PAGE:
In 2007, we worked with other public interest groups to convince a bipartisan Federal Communications Commission to adopt a minimal set of consumer protections on a portion of the nation's airwaves used to deliver mobile broadband. The protections state that a carrier using these particular airwaves "shall not ... deny, limit, or restrict the ability of their customers to use the devices and applications of their choice on the network."
The obligations, named after the section of airwaves they applied to, became known as "the C Block rules." Longtime consumer champion Rep. Ed Markey compared this policy to the historic Carterfone decision, which led to new uses -- like fax machines and computer modems -- of the telephone network. Rep. Markey suggested that the C Block rules provided "a rare chance to foster similar innovation in the wireless marketplace."
Verizon Wireless uses this C Block spectrum to provide its 4G mobile broadband service. So when reports came out that Verizon was restricting and limiting its subscribers from downloading and using tethering applications, Free Press filed a complaint with the FCC.
We argued that any actions to cripple smartphone features and applications should concern policymakers who say they are interested in promoting innovation and competition. We also noted that Verizon's actions violated the C Block rules against application blocking.
Last week, the FCC agreed with us.
The Commission fined Verizon $1.25 million and ordered the company to inform all of its partners that it was changing its policy and ceasing its campaign to limit and restrict use of these money-saving applications. This was a resounding victory not only for innovation policy and the open Internet but for consumers.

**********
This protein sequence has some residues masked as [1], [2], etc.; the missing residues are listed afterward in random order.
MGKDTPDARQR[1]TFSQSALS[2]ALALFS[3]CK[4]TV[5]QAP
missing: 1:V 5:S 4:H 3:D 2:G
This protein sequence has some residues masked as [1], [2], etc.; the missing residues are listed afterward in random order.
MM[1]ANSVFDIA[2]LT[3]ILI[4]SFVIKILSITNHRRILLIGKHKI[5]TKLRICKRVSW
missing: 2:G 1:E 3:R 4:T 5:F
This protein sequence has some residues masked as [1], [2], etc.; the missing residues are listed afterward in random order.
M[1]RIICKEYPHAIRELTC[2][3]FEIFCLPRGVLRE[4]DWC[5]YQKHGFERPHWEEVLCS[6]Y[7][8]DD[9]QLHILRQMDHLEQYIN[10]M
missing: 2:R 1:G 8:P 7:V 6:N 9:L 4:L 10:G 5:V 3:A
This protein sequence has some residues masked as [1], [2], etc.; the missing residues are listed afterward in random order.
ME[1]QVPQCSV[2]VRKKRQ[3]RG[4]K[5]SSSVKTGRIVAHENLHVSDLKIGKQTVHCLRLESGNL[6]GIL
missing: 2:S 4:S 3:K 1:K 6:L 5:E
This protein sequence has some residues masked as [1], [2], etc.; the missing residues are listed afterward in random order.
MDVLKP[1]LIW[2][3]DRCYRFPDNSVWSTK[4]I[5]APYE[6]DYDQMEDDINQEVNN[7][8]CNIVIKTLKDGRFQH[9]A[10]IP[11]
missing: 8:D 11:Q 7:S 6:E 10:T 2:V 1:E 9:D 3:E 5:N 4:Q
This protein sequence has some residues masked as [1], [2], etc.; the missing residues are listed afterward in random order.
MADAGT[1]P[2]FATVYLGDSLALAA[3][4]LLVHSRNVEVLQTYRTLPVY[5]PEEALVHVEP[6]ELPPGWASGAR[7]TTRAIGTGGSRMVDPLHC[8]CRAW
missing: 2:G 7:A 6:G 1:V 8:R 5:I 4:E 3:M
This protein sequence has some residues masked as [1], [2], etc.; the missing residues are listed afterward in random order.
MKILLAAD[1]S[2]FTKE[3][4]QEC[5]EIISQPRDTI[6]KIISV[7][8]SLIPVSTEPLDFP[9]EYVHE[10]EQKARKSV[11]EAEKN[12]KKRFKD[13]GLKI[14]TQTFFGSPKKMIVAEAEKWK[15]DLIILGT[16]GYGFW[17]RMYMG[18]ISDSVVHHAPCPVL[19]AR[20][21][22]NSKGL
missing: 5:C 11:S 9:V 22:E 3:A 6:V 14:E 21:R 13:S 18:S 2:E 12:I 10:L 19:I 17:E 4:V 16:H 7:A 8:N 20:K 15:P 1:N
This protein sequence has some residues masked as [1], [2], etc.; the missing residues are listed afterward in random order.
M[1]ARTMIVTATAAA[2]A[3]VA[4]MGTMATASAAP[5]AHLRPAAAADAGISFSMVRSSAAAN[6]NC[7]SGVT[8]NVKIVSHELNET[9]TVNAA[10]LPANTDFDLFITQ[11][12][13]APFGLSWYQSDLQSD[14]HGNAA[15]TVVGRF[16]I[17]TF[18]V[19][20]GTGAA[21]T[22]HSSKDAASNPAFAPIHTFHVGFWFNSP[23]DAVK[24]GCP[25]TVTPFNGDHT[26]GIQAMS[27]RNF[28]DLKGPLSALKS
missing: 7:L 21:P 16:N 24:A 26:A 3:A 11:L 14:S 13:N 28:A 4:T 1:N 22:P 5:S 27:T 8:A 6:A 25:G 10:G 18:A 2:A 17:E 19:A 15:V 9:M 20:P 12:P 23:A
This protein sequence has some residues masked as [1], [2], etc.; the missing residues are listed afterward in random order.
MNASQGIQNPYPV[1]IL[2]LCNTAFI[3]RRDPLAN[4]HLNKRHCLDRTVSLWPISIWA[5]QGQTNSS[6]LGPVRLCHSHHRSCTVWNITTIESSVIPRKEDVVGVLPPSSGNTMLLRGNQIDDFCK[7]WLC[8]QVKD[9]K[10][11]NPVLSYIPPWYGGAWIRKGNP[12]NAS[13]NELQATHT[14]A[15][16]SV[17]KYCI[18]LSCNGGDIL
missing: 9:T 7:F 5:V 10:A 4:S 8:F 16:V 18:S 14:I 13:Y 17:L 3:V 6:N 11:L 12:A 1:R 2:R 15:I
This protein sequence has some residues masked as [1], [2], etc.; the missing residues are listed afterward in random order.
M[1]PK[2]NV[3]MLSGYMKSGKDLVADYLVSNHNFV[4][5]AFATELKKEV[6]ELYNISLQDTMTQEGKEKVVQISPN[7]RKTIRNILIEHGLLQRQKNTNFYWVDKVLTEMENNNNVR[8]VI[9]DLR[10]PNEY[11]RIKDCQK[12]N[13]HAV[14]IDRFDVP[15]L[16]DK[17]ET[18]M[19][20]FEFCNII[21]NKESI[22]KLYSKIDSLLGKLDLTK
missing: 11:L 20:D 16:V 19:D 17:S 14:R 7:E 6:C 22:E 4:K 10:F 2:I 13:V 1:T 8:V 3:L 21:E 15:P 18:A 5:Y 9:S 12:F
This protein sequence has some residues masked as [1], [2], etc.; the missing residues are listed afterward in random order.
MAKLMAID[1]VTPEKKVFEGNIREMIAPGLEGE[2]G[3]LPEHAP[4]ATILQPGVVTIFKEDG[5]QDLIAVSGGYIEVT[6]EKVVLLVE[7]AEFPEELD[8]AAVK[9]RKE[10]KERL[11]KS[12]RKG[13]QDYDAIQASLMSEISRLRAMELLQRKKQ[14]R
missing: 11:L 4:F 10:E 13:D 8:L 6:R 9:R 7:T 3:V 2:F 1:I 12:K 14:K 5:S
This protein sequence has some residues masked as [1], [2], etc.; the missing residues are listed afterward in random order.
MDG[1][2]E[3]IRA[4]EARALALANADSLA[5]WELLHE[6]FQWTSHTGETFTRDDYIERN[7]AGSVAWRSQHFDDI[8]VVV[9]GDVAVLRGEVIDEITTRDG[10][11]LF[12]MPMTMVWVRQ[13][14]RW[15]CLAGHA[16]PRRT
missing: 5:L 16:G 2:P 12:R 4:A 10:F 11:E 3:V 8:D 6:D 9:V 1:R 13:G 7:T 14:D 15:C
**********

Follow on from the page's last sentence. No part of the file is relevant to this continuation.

Verizon Wireless customers who have 2GB or 4GB data plans can now use tethering applications for free to connect any device they choose to the Internet. They no longer have to pay Verizon a separate $20 per-month device fee if they want to share their wireless Internet connection and use some of the data they've already bought on their laptop or tablet.
Carriers are in the business of nicke-and-diming their customers, and until we see more robust competition that's unlikely to change. However, applying open Internet policies like the C Block rules to the entire wireless world is the best way to give consumers a shot at saving money -- and to preserve the ability of entrepreneurs to produce apps that loosen the iron grip carriers have on online innovation.
Tech-savvy consumers will always find ways of bringing cost-savings mechanisms to the mainstream, but maintaining this open environment won't be easy. It will require vigilance from policymakers, and ongoing oversight of a market with serious competition problems.
The FCC's actions last week are a huge step in that direction. They send a signal to the marketplace that cellphone and cable companies don't own the Internet, and that consumers have a right to access the lawful content and services of their choice. And thanks to the FCC, many of these consumers will now save some serious money.